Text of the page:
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EV and Commodity Market Trends Are Burnishing the Copper Opportunity

Fewer copper deposits are being discovered, the time between discovery and production has lengthened — and EV sales continue to rise.
Copper demand
Frank Holmes is the CEO and chief investment officer of U.S. Global Investors.
Frank Holmes is the CEO and chief investment officer of U.S. Global Investors.

In an interview with Bloomberg this week, Max Layton, Citigroup’s managing director for commodities research, said he believes now is an ideal time for investors to buy, as the price of copper is still muted on global recession concerns. The red metal is currently trading around $8,300 a ton, down approximately 26% from its all-time high of nearly $11,300, set in October 2021.

According to Layton, copper could top out at $15,000 a ton by 2025, a jump that would “make oil’s 2008 bull run look like child’s play.”

Citt sees Copper Topping Out at $15,000 by 2025

Citi also pointed out that copper may dip further in the short-term but could begin to rally in the next six to 12 months as the market fully recognizes the massive imbalance between supply and demand, a gap that’s expected to widen as demand for EVs and renewables expands.

ICE Car Sales Set To Peak This Decade: BloombergNEF

As I’ve shared with you many times before, EVs can use up to triple the amount of copper as traditional internal combustion engine (ICE) vehicles do. This poses a problem, as fewer and fewer copper deposits are being discovered, and the time between discovery and production has lengthened over the years as costs rise. According to S&P Global, of the 224 copper deposits that were discovered between 1990 and 2019, only 16 were found in the past 10 years.

Meanwhile, EV sales continue to rise. Last year, these sales reached a total of 10.5 million, and projections by Bloomberg New Energy Finance (NEF) suggest that they could escalate to around 27 million by 2026. Bloomberg predicts that the global fleet of ICE vehicles will peak in as little as two years, after which the market will be dominated primarily by EVs and, to a lesser extent, hybrids. By 2030, EVs might constitute 44% of all passenger vehicle sales, and by 2040, three could account for three quarters of all vehicle sales.

Internal Combustion Vechicles Projected to Peak in 2025

Tesla Stock Supported By String Of Positive News

Tesla TSLA , which remains the world’s largest EV manufacturer, has seen its stock increase over 100% year-to-date in 2023, making it the third best performer in the S&P 500, following NVIDIA NVDA (+166%) and Meta META (120%). In fact, shares of Tesla have now fully recovered (and then some) from October 2022, when CEO Elon Musk purchased Twitter for $44 billion. This raised concerns among investors about Musk’s ability to run the EV manufacturer while taking on a new, time-intensive project, not to mention also juggling SpaceX.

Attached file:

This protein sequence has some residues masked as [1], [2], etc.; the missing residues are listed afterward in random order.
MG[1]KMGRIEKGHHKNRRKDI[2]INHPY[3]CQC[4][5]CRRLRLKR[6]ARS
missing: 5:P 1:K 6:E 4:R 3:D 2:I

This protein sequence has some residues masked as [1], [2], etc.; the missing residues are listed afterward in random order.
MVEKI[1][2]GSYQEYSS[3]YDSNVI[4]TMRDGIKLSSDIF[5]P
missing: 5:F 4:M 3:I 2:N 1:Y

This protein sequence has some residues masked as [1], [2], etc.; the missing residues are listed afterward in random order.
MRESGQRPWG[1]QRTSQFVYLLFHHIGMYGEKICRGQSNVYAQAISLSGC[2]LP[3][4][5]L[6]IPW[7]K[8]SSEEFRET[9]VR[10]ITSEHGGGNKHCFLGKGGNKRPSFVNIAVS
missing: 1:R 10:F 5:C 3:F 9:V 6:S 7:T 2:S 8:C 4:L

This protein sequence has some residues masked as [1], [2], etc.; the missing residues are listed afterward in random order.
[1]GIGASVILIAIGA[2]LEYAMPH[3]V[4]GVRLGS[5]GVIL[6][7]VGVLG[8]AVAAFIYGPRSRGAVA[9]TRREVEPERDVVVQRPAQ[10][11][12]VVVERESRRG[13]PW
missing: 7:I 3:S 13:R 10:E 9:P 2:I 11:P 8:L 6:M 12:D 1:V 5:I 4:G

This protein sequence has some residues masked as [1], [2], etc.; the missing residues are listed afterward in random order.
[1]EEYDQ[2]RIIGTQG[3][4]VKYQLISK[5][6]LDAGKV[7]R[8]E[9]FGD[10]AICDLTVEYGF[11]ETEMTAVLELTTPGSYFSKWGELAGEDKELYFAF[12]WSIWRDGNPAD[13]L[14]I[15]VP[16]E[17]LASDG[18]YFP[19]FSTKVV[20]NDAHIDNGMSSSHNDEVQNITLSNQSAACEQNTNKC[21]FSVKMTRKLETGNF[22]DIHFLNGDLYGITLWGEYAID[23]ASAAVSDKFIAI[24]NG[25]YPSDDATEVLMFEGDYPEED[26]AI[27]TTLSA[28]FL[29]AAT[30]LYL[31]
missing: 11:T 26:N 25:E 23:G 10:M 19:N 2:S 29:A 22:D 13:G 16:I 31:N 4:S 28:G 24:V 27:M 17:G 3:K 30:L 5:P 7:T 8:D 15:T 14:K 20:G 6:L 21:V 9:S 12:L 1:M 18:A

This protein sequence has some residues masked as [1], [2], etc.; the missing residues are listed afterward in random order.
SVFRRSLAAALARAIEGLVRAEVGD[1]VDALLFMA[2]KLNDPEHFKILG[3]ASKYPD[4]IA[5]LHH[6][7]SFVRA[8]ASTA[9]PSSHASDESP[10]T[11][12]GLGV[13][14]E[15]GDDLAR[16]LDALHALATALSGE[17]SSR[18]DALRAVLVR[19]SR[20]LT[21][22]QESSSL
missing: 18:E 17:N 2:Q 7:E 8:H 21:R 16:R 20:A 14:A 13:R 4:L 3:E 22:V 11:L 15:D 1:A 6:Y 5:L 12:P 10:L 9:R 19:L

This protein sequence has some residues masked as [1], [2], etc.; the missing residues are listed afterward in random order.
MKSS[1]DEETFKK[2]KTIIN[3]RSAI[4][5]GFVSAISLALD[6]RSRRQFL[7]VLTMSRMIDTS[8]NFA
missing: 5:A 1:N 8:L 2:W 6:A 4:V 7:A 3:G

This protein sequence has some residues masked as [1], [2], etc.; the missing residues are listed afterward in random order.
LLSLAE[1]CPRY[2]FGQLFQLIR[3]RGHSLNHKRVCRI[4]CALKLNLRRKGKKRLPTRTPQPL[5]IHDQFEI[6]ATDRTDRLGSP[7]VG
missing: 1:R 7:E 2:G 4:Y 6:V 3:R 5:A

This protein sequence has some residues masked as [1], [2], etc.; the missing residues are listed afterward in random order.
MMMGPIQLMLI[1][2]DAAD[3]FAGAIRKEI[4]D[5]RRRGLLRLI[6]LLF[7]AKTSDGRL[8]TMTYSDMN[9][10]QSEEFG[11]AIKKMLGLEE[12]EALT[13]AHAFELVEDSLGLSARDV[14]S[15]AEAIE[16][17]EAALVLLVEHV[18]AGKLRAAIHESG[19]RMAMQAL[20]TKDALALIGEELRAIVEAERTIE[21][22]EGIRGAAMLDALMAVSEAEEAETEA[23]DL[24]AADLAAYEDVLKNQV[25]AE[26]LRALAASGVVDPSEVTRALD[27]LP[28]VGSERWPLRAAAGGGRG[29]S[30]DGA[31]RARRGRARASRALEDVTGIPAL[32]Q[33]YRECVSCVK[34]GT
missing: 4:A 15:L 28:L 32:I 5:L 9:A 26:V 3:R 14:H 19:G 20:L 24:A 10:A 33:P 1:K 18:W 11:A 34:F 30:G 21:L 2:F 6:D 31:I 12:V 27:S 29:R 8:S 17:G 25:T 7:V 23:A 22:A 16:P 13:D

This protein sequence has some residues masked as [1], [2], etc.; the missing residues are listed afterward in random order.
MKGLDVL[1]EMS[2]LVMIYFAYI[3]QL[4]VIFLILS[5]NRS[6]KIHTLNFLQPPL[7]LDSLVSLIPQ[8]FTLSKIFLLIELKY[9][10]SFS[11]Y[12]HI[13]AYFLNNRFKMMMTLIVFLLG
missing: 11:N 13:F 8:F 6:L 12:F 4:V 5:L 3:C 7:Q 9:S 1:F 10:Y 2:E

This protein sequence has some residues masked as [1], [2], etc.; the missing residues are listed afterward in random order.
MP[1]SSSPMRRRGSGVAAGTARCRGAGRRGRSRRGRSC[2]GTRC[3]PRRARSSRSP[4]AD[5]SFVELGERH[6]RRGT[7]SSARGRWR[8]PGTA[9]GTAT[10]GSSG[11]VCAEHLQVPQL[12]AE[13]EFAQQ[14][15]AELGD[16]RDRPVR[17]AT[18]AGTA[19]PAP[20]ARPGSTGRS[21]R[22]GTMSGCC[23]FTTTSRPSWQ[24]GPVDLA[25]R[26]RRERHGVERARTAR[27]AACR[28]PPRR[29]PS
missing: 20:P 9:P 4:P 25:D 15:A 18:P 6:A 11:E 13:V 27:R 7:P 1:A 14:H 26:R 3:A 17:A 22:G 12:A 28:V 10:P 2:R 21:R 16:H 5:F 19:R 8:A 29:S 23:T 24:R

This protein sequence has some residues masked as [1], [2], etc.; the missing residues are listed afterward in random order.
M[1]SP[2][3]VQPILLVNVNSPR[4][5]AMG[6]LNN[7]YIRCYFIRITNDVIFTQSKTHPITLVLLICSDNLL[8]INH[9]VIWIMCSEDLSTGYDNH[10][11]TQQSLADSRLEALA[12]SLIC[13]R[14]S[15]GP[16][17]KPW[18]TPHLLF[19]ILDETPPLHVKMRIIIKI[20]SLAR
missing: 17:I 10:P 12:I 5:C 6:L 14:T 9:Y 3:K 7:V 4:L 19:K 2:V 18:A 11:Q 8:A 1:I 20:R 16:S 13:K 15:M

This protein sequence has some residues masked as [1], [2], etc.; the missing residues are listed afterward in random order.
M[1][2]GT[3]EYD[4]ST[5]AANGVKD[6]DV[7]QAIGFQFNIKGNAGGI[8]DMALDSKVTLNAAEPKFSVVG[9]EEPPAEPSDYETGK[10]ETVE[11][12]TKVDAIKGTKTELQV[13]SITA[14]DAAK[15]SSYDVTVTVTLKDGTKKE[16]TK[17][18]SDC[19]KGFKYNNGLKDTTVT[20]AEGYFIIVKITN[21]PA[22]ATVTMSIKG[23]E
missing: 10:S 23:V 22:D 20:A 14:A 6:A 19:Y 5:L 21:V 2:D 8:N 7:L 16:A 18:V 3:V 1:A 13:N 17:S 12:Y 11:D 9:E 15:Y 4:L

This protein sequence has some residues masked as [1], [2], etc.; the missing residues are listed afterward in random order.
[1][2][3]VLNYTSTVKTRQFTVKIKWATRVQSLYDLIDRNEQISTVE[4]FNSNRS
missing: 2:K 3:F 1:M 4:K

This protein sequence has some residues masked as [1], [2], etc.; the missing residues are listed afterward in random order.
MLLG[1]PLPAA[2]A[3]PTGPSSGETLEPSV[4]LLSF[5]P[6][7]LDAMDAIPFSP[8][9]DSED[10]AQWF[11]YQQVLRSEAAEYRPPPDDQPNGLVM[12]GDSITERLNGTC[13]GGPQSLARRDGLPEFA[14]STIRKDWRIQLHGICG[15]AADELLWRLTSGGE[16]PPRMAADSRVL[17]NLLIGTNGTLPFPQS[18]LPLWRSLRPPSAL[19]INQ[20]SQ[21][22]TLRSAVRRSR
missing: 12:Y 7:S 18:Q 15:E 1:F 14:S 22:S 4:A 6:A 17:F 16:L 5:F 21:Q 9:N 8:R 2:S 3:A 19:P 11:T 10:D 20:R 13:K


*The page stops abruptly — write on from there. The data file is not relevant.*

Tesla Stock Has Recovered From Musk's Twitter Deal

Today marked the 11th straight day that shares of Tesla have advanced, representing a remarkable winning streak that we haven’t seen since January 2021.

The Austin-based carmaker got a huge boost this week after it announced that its popular Model 3 now qualifies for a $7,500 EV consumer tax credit. This action means that in California, which applies its own $7,500 tax rebate for EV purchases, a brand new Tesla Model S is cheaper than a Toyota Camry.

To qualify for the U.S. tax credit, Tesla had to make changes to how it sourced materials for its batteries in accordance with the Inflation Reduction Act (IRA), signed into law in August 2022. The IRA stipulates that 40% of electric vehicle battery materials and components must be extracted or processed in the U.S. or in a country that has a free trade agreement with the U.S. This manufacturing threshold will increase annually, and by 2027, 80% of the battery must be produced in the U.S. or a partner country to qualify for the full rebate.

Tesla stock also benefited from yesterday’s announcement that drivers of EVs made by rival General Motors GM would be able to use Tesla’s North American supercharger network starting next year. The deal not only gives GM customers access to an additional 12,000 charging stations across the continent, but it also vastly increases Tesla’s market share of the essential charging infrastructure.

Musk’s Hunt For Copper

Thinking ahead, Musk reportedly met virtually last month with L. Oyun-Erdene, prime minister of Mongolia. The details of their discussion were not fully disclosed, but it’s worth pointing out that Mongolia is a copper-rich country, home to the world’s fourth-largest copper mine, operated jointly by Rio Tinto and the Mongolian government. In May, Rio Tinto announced that production had finally begun at the mine, which sits 1.3 kilometers (0.8 miles) below the Gobi Desert.

With access to this copper, perhaps Tesla is planning to build a metals processing plant in Mongolia? This would make sense, as the company maintains a factory in Shanghai, China.

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